Have you heard of Yerkes–Dodson Law? It states that performance and stress (arousal) are directly related.
Arousal levels help us to focus our attention and motivation on the task at hand, but only until an optimum point – when levels of arousal become too high, performance decreases.
If your anxiety level is at an optimum balance, then you’ll find yourself performing better by remembering the right answers to the question (on the exam, for example) or by controlling mind flow during a meeting presentation.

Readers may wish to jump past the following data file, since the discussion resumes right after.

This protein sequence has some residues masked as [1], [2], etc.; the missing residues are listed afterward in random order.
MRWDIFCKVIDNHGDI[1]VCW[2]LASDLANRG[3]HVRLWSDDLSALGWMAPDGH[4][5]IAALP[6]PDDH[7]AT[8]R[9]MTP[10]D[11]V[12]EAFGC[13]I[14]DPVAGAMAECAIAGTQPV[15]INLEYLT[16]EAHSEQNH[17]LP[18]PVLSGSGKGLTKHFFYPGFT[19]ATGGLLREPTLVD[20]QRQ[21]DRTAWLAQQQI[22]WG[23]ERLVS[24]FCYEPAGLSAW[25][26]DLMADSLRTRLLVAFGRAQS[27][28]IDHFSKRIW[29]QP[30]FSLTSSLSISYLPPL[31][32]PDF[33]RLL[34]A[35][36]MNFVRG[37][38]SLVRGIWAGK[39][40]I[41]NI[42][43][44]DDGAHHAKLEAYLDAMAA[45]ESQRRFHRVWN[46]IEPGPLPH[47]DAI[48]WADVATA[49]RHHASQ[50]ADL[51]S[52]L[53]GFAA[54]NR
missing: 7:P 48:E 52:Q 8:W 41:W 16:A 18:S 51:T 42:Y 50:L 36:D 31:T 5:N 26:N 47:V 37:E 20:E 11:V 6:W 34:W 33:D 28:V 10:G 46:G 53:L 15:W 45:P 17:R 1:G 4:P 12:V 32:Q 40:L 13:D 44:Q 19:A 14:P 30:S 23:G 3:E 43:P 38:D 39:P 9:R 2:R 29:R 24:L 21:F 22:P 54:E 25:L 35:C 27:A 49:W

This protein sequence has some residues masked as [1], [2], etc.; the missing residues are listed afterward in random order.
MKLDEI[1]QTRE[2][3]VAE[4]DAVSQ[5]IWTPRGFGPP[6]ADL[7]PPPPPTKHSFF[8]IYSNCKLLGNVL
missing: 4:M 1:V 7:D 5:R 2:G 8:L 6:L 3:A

However, if you’re overly anxious you’ll feel nervous instead, which would then hamper your ability to remember the information you specifically learned/prepared.
The optimal level of arousal depends on task complexity. At a track meet, it is almost impossible for sprinters to get too aroused for a race. The task is direct and uncomplicated: Run as fast as you can for a short distance. On the other hand, a basketball player making a game-deciding free throw faces a more sensitive and complex task.
How does this work in your case?